St. Mary’s: Extraordinary Care for Extraordinary Children

The 1870s were an era of explosive war, hard fought peace and tumultuous politics.  And into this was born an extraordinary hospital.

The Sisters of the Community of St. Mary – a religious order of the Episcopal Church – established a facility to provide free care for sick and needy children.  Founded in a rented house on West 40th Street with only 15 beds and limited funding, St. Mary’s sisters and volunteers operated the first private medical institution in New York dedicated to the care of acutely ill children.

In those days, child abuse and exploitation was rampant.  Mostly, those stories of tenements and neglect are known to us now through books and the movies.  But a real report from the March 30, 1880 New York Times described John and Margaret Gordon, both found “lying drunk on the floor” with their four children, aged 2 to 9, “filthy and dressed in rags” with a “half-starved appearance.”  Mrs. Gordon was “so drunk that she could not be roused, and was taken to the station-house in a cart.”

Heartbreakingly, Joseph, the youngest child, “was found to be suffering from severe burns on the lower portion of his body, which, it is said, were received by his having been dropped on a hot stove by his mother.”  Where did the police and the Society of Prevention of Cruelty to Children turn?  They brought Joseph to St. Mary’s Free Hospital for Children, now located in larger facilities on West 34th St.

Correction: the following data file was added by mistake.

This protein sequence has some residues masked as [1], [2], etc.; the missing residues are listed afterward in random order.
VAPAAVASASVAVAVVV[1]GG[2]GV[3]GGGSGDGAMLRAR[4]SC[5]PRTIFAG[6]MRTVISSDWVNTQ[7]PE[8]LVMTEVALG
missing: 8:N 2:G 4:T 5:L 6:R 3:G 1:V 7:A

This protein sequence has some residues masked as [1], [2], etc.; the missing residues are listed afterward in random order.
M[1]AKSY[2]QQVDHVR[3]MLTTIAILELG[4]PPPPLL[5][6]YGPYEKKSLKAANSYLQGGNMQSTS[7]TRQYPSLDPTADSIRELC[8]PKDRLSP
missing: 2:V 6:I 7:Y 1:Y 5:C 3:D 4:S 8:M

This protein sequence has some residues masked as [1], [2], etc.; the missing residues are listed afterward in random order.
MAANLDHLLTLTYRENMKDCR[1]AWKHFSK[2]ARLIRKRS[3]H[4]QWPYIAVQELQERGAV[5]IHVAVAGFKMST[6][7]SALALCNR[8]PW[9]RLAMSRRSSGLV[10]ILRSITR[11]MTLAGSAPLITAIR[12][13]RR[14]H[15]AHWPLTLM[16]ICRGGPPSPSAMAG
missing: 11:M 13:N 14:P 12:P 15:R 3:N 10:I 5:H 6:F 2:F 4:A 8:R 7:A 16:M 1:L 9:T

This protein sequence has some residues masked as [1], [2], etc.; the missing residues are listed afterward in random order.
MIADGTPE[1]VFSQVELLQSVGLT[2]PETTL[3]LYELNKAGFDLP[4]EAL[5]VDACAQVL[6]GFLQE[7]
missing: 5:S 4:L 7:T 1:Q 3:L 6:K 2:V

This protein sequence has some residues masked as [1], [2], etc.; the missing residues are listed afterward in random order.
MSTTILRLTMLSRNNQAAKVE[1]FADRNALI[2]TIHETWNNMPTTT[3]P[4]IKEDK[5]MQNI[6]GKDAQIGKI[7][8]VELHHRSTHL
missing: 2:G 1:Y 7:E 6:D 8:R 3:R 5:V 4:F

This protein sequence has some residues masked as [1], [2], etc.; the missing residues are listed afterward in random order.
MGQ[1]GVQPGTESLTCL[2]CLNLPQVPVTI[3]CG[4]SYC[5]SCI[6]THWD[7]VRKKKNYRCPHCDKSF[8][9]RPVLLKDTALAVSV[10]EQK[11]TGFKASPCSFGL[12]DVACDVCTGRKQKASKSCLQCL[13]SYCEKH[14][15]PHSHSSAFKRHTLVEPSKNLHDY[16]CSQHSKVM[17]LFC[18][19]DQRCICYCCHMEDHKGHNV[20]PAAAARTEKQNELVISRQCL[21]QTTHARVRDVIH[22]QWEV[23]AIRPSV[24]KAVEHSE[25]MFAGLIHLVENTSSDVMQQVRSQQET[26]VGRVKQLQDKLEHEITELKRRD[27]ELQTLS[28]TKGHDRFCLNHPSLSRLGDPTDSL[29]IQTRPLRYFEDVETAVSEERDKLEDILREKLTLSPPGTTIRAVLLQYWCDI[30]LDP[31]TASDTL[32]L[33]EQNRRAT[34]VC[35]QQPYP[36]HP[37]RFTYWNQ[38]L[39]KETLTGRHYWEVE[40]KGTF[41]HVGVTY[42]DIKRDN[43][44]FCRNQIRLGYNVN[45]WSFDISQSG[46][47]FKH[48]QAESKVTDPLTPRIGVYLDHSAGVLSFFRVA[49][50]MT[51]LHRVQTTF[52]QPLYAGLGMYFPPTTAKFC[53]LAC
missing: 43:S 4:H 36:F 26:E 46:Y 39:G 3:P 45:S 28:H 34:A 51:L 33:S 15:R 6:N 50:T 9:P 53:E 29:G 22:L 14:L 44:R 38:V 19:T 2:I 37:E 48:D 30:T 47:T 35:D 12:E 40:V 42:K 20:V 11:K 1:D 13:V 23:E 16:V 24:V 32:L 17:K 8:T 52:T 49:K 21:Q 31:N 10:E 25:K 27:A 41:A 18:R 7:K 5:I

By 1951, St. Mary’s flagship facility was moved to a nine acre campus in Bayside, Queens where it currently operates a 97-bed inpatient program.  In 1983, St. Mary’s added a family-centered home care program that treats 4,000 children daily.  And over three decades ago, Dr. Burton Grebin, President and CEO, walked through the doors of St. Mary’s and began the long journey towards building a bridge of hope for children with special needs.

In the 139 years since its inception, St. Mary’s has continuously re-evaluated its focus and services to meet the emerging needs of new generations of children and their families as a multi-denominational organization.  Following hospitalizations in acute care facilities for complications from premature birth, illness, and injury, or when special services are needed, children and their families come to St. Mary’s to receive care, learn to manage their illness or injury, and achieve a better quality of life.
As the largest provider of long-term home healthcare for children in New York State and one of the nation’s leading providers of pediatric post-acute care, St. Mary’s provides a continuum of care through a network of inpatient, home care and community programs and services, setting a standard of excellence in pediatric healthcare.

Through a strong commitment to patient care and education, St. Mary’s has kept their commitment to the founders, the Sisters of St. Mary’s, to turn children with the most complex medical conditions into happier, healthier, and stronger kids.